“A penny saved is a penny earned,” Ben Franklin once reportedly observed. But if Franklin, who was fascinated by electricity all his life, worked in today’s power industry, he might give his saying a modern twist: “A megawatt saved is a megawatt earned.”
Electric cooperatives, with their focus on affordable power, have subscribed to that adage for decades. But if the Obama administration’s Clean Power Plan survives legal challenges, this history of efficiency could gain renewed importance as power providers work to drastically cut carbon dioxide emissions from fossil-fueled plants.
“The Clean Power Plan gives some flexibility to the states on how they meet emissions requirements,” says Brian Sloboda, a senior program manager with NRECA Business and Technology Strategies (BTS). “States that choose energy efficiency as one of their compliance tools could see a big boost in programs aimed a demand-side management, which is right in the wheelhouse of electric co-ops.”
An NRECA survey found that 82 percent of generation and transmission (G&T) and distribution co-ops already have an energy-savings program. Nationally, cooperatives have 10 percent of peak retail electricity sales but are responsible for 20 percent of peak reduction, according to the U.S. Energy Information Administration. The value of energy efficiency has led to its moniker as “the fifth fuel,” on par with coal, natural gas, nuclear, and renewables as a resource for meeting power demand.
Electric cooperatives are promoting energy-efficient products through rebate programs and education campaigns. They’re helping to finance geothermal heat pumps that dramatically reduce energy use and cut consumer power bills. They are working to improve the energy efficiency of the homes of lower-income members, and providing commercial and industrial members with support for sophisticated energy-management systems.
“Co-ops have been engaged in promoting and utilizing energy efficiency and demand response for decades. It’s part of what we do,” says Alan Shedd, Touchstone Energy® Cooperatives principal for resident and commercial energy.
In addition, NRECA is working with coops to research the potential for more efficient operations and energy savings at every step of the power delivery chain. “All the way from mining the coal to beyond the socket,” says Mike Casper, NRECA BTS senior manager for generation and fuels. The effort is intended to provide an array of technological options that electric co-ops and statewide associations can consider as they work with their state regulatory agencies to develop initial submittals under the Clean Power Plan.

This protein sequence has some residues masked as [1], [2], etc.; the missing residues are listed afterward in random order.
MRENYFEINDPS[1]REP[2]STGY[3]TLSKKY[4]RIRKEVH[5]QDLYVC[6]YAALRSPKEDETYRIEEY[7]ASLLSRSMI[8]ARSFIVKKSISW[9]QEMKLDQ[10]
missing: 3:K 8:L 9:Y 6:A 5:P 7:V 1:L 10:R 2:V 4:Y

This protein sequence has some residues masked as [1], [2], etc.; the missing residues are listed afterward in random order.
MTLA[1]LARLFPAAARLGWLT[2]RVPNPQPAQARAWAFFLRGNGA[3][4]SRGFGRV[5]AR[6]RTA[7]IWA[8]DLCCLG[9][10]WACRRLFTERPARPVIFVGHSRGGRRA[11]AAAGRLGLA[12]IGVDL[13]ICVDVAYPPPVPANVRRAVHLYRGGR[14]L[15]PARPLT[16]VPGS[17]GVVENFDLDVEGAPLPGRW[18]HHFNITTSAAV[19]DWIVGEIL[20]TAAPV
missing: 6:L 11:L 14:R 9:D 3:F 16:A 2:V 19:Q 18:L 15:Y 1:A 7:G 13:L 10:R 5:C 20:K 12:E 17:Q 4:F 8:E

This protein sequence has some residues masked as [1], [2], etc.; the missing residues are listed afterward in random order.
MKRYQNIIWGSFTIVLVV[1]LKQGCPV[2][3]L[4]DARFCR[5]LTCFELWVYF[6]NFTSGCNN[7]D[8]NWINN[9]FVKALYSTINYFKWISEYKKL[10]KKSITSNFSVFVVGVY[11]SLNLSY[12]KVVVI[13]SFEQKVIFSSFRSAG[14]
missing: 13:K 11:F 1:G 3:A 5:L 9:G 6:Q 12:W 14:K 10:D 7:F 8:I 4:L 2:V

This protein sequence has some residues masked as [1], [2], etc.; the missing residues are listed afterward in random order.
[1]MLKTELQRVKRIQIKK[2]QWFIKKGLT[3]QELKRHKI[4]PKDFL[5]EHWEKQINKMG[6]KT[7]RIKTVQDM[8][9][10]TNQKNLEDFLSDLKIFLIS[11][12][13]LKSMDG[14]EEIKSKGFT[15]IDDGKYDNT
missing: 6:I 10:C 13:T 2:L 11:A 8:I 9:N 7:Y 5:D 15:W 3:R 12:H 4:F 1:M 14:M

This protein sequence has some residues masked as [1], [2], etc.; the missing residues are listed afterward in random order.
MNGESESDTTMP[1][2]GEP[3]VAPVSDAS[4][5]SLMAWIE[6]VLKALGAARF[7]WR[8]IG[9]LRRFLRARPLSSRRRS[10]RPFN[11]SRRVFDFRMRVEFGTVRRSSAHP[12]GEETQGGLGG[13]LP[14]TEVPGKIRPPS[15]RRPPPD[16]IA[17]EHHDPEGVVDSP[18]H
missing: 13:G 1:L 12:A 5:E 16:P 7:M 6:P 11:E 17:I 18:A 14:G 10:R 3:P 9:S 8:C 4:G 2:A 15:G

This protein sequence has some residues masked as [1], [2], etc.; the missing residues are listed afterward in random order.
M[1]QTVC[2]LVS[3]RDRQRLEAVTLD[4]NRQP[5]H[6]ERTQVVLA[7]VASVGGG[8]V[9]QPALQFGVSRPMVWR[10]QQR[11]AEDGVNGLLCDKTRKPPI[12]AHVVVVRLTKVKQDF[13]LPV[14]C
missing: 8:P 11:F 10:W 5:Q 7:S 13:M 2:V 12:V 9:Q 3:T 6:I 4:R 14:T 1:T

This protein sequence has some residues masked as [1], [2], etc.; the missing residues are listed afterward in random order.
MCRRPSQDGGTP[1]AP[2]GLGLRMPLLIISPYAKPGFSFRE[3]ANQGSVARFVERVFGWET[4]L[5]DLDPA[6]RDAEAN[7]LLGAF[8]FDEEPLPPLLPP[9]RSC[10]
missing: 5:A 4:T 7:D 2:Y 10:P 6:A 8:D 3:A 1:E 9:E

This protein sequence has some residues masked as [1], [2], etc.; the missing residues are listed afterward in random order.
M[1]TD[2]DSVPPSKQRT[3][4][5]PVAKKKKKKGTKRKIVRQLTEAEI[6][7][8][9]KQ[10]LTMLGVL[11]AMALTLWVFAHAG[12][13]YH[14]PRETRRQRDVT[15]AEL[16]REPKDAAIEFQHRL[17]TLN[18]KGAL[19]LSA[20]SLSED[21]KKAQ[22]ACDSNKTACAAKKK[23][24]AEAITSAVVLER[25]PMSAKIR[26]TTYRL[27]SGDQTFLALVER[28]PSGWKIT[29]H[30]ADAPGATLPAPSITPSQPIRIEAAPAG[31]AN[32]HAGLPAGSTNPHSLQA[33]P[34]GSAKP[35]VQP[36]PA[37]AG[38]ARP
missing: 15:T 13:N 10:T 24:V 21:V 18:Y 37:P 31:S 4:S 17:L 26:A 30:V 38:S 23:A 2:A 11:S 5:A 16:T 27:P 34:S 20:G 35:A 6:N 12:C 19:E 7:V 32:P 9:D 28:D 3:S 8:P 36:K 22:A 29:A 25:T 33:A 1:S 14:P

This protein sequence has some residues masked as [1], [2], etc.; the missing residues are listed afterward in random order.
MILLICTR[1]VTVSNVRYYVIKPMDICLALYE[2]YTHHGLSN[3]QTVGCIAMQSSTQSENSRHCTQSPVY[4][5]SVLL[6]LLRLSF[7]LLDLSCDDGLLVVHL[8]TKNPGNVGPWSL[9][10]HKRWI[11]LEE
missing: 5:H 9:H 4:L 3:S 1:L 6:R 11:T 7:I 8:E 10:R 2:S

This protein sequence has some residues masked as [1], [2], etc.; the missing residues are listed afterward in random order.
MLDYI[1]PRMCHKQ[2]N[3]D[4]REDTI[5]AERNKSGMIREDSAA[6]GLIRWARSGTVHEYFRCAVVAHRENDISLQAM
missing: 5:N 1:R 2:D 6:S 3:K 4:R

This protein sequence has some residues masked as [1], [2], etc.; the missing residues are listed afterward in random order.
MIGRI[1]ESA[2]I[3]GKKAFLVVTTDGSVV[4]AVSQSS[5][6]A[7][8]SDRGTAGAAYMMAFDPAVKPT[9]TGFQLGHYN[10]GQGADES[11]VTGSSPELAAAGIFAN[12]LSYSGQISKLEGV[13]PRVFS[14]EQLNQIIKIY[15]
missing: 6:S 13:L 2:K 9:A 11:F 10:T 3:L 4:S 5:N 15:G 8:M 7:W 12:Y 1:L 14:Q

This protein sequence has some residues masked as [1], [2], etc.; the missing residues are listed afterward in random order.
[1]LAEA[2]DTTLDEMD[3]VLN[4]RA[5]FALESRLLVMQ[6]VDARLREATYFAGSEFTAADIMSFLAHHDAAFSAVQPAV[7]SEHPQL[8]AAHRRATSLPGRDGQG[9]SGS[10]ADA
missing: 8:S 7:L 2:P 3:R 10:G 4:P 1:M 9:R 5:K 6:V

There’s even more ahead. Nearly three-fourths of electric co-ops say they are planning to expand their existing efficiency programs in the next two years, according to NRECA research.
Western Farmers Electric Cooperative, a G&T based in Anadarko, Okla., that serves 22 distribution co-ops in Oklahoma, New Mexico, and Texas, is one of several G&Ts working with its member co-ops to take energy efficiency to a new level.
Western Farmers and its member co-ops have long had a summer “beat the peak” energy-reduction program in which the co-ops use a variety of means to cut peak demand. But the G&T still faces the need to build additional generation to meet growing demand, especially from the oil and gas industry.
With that in mind, Western Farmers is expanding its efforts to help consumers use power more efficiently. “Our CEO said, let’s structure our energy efficiency program to see if we can knock 30 megawatts out of the plant we’re going to be building,” says Mark Faulkenberry, Western Farmers’ senior manager, member relations.
Doing so would save the G&T an estimated $50 million in construction costs by building less generation, Faulkenberry says, “and we could use the decrease of the energy as part of our carbon-reduction effort.”
A pilot project conducted with the assistance of BTS showed ground-source heat pumps could provide big energy savings for consumer-members across Western Farmers’ territory while reducing on-peak capacity requirements by as much as 2.2 kW for a typical home. But the geo-loops, which use buried water-filled tubes to transfer heat to or from the ground, have upfront installation costs that would dissuade most consumers from making the change. They’d also mean the G&T’s member co-ops would be selling less electricity, impacting their bottom line.
The solution Western Farmers settled on was to lower the cost of ground-source heat pumps by providing assistance to its distribution co-ops to install and own the geo-loop systems. Falkenberry says selling “thermal energy services” is not unlike the typical co-op model of running lines and poles to sell kilowatt-hours, only in this case they’re running ground loops to sell heating and cooling. “Rather than metering the energy and selling it per unit, the co-ops have a fixed monthly charge based on the capacity of the loop.
“The beauty of this is everybody wins,” he adds. Western Farmers gets the long-term benefits it hoped for; participating consumers see significant savings in their power bills; and the local co-op sees a reduction in its wholesale power costs while also expanding its business model into geothermal.
Caddo Electric Cooperative is the leading distribution partner in the Western Farmers effort. Since November 2012, the Binger, Okla.-based co-op has installed 330 coop- owned geothermal loop systems, and the program is growing steadily, says Boyd Lee, the co-op’s director of marketing.
Under the program, the co-op will install a geothermal system with no upfront loop cost to the consumer, Lee says. “Our goal was to make geothermal the wisest choice there is on our system.” The cooperative has an installation fee built into the customer charge, which appears on the member’s monthly bill. But even with the fee, Lee notes, the geo-energy rate is lower than the co-op’s standard rate.
The geothermal system also comes with another advantage. “It really goes far in improving our system load factor over time,” Lee says.
Like most co-ops, Caddo Electric is heavily residential with a seasonal load factor that has a heavy peak in summer when air-conditioning units turn on across the South. But consumers who ordinarily heat their houses with natural gas in the winter are now using electric geothermal systems.
“We not only reduce the kilowatt demand of our summer peaks, but we add to the kilowatt sales in the winter season,” Lee says. “We can definitely see the impact on our bottom line.”